The ID.4 1st Edition and Pro will be the first models out of the gate for VW. They feature an 82 kilowatt-hour battery and a rear-mounted motor that produces 201 horsepower and 228 pound-feet of torque.

2021 Volkswagen ID.4 The interior of the ID.4 features a minimalist aesthetic.Photo courtesy of Volkswagen AG

Volkswagen says that at a DC fast-charging station, with 125 kilowatt charging, the ID.4 can go from five to 80 percent charged in about 38 minutes. VW is providing three years of Electrify America fast charging with every ID.4 purchase at no additional cost. Electrify America is the nation's largest open DC fast charging network with more than 470 charging stations and over 2,000 DC fast chargers. Earlier this year the company completed its second cross-country charging route.

Based on calculations by Volskwagen using the EPA's cost allowances, it will cost $700 per year, on average, to fuel the ID.4 in the U.S. The company estimates that over five years owners will save $2,250 compared to the average new model.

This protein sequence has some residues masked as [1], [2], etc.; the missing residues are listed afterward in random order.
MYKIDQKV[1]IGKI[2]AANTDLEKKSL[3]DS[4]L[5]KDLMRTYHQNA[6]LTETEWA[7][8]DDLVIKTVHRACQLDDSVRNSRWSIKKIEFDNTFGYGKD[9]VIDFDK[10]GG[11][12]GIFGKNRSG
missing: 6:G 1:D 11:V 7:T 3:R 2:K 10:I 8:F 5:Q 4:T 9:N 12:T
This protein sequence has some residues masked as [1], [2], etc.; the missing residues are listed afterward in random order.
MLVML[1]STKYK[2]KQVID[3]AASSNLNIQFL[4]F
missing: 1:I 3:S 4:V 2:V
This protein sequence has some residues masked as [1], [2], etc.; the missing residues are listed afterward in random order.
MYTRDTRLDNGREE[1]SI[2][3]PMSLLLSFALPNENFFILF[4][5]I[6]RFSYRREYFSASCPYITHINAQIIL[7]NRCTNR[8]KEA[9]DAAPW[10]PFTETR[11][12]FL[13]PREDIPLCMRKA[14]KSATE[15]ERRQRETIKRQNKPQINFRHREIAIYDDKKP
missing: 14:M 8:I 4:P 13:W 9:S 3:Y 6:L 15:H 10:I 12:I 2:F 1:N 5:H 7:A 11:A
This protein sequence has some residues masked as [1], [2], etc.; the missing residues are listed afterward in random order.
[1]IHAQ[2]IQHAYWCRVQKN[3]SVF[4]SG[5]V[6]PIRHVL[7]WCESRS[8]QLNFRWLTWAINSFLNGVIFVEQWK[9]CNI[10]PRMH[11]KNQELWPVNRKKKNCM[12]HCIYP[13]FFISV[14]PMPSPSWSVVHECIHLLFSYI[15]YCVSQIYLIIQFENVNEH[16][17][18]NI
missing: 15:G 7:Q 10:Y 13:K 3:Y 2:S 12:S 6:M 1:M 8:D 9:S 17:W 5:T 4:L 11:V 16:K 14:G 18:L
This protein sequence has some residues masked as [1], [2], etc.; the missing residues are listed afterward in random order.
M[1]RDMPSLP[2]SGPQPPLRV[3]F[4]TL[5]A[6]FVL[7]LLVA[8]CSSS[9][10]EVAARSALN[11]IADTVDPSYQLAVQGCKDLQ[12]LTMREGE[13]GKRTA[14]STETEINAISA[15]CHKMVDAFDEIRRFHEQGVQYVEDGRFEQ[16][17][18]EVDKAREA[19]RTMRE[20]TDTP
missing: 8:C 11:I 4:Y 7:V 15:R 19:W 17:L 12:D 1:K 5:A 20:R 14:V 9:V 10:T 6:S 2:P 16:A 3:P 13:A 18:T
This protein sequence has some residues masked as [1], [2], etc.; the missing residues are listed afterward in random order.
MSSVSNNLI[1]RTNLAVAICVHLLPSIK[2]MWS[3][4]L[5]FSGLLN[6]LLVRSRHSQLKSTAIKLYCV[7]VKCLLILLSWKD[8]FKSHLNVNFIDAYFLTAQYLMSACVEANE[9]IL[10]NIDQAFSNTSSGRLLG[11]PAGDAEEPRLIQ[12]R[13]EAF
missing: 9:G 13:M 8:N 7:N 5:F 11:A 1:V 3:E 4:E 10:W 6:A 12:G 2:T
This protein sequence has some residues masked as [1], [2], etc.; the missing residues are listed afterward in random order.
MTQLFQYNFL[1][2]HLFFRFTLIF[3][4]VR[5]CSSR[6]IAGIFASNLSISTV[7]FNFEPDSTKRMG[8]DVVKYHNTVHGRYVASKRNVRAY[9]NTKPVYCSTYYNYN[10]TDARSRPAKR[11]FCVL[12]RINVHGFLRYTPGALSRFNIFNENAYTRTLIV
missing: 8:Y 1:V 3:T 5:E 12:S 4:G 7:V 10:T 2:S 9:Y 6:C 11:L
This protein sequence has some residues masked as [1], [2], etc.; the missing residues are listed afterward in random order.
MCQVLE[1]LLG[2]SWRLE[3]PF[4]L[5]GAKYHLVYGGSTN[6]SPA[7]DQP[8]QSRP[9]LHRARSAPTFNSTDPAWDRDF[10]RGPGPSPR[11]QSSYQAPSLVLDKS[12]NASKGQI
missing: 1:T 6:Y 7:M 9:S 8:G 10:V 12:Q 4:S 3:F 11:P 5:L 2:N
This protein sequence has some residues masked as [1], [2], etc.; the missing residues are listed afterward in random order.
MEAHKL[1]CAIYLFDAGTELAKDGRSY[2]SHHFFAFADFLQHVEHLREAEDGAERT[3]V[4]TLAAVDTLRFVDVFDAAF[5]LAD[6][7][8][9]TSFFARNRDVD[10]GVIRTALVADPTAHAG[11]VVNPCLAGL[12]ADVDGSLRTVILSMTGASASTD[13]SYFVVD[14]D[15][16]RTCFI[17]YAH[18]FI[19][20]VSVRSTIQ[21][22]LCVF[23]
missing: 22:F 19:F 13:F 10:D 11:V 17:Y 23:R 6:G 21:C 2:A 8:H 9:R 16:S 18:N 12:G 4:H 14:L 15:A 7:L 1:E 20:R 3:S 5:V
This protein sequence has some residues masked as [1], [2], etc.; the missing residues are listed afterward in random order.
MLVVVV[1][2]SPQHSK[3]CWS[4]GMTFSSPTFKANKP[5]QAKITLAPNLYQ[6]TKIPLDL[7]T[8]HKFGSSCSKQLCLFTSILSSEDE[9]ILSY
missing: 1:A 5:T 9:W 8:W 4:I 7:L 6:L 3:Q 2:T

The first ID.4s will be made overseas soon. VW will make the battery electric vehicle (BEV) in the U.S.A at VW's Chattanooga plant. The model will be made and go on sale in early 2021.

Pricing for the ID.4 starts at $39,995 for the ID.4 Pro. Buyers may qualify for a $7,500 federal tax credit. The limited-run ID.4 1st Edition, which sold out the day the vehicle was launched, carried an MSRP of $43,995.

Volkswagen has plans to release a 302-horsepower, electric all-wheel-drive variant of the ID.4 later in 2021. Range estimates for that model are forthcoming.

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Little Sesame's Volkswagen Bus allows the restaurant's chefs to travel the country in search of new flavors.

Photo courtesy of Volkswagen AG

Holiday shoppers this year, once again, have shopping small on the mind. For some businesses, their idea of small is smaller than most. From a hummus shop to a coffee shop, to a mobile bookstore, many small business owners rely on vintage Volkswagen products to help their businesses run.

Little Sesame

Little Sesame Volkswagen Bus

Photo courtesy of Volkswagen AG

In 2015, chefs Nick Wiseman and Ronen Tenne opened their hummus shop in Washington, D.C. They didn't just want another restaurant, they wanted to create a different way of doing business than they'd experienced in some of the New York City area kitchens they'd cooked in over the years. They wanted travel.